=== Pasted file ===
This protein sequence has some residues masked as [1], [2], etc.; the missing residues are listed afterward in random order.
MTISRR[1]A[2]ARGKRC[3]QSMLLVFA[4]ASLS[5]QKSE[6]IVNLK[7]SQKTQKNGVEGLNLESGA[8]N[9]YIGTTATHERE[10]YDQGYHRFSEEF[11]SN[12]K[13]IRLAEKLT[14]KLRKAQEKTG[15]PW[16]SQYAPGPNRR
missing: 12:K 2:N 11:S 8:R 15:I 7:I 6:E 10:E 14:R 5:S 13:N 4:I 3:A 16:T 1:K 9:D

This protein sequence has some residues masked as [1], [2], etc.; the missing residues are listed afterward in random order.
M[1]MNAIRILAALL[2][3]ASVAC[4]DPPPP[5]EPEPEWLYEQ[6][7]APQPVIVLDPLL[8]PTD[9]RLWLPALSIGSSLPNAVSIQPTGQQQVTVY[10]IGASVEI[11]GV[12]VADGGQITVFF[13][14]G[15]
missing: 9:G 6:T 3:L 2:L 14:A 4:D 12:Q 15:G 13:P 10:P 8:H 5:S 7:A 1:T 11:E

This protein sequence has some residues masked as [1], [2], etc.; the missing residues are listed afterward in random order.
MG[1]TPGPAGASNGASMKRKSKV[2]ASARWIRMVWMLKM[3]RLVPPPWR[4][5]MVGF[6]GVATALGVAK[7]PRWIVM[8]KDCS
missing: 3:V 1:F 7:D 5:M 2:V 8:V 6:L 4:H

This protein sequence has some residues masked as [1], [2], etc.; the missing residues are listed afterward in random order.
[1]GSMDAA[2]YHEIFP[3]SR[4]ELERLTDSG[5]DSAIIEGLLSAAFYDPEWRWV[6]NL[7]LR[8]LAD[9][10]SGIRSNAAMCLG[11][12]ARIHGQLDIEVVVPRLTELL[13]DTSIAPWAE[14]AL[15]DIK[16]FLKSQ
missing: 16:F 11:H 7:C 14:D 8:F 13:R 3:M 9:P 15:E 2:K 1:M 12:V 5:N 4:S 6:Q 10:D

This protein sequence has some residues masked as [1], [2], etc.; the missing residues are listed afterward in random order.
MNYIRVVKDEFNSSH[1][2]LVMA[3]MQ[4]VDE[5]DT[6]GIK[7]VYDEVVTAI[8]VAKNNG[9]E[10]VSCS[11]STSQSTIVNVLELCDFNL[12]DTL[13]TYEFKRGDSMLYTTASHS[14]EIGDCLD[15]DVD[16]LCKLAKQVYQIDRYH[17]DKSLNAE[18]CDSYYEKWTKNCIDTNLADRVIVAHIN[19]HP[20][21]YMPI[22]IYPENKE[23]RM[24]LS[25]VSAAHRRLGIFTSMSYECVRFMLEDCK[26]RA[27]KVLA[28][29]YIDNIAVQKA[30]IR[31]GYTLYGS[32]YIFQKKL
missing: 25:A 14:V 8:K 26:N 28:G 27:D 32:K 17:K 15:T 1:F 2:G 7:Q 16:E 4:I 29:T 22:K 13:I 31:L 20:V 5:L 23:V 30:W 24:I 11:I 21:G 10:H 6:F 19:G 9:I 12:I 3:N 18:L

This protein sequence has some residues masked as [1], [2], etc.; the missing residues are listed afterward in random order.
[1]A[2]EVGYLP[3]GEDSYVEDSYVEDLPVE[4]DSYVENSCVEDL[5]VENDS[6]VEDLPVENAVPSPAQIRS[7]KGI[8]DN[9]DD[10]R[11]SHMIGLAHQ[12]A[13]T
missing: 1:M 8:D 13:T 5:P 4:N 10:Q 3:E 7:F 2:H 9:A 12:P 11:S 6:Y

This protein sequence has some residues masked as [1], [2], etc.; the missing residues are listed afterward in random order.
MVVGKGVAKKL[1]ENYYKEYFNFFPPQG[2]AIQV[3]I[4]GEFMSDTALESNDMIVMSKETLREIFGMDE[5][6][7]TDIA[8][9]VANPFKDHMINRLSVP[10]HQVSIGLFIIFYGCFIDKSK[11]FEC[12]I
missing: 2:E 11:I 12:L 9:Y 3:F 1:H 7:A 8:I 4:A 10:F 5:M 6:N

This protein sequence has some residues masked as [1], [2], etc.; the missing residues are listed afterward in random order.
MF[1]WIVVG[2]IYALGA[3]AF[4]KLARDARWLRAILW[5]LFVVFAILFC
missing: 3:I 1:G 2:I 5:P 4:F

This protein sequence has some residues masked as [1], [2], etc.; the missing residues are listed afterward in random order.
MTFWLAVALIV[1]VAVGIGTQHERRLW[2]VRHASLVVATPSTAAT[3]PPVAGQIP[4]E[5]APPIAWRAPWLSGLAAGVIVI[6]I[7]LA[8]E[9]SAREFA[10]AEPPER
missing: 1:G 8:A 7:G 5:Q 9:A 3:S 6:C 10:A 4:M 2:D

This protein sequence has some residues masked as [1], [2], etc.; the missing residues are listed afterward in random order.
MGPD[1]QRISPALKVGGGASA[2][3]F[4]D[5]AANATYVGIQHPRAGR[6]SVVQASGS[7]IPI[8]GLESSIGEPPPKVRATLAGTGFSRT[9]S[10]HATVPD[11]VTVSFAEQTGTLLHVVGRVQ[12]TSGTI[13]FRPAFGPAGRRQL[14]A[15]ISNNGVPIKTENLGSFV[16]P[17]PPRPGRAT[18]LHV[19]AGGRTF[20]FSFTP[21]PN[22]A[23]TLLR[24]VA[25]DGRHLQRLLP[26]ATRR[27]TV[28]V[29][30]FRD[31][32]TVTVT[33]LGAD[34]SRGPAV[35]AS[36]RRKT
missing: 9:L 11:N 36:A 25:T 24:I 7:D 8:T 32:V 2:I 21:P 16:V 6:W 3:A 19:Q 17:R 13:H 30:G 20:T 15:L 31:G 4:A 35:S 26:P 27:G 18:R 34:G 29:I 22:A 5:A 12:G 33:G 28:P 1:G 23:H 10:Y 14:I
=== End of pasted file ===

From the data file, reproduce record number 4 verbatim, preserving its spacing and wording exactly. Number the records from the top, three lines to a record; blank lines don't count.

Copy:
This protein sequence has some residues masked as [1], [2], etc.; the missing residues are listed afterward in random order.
[1]GSMDAA[2]YHEIFP[3]SR[4]ELERLTDSG[5]DSAIIEGLLSAAFYDPEWRWV[6]NL[7]LR[8]LAD[9][10]SGIRSNAAMCLG[11][12]ARIHGQLDIEVVVPRLTELL[13]DTSIAPWAE[14]AL[15]DIK[16]FLKSQ
missing: 16:F 11:H 7:C 14:D 8:F 13:R 3:M 9:P 15:E 2:K 1:M 12:V 5:N 4:S 6:Q 10:D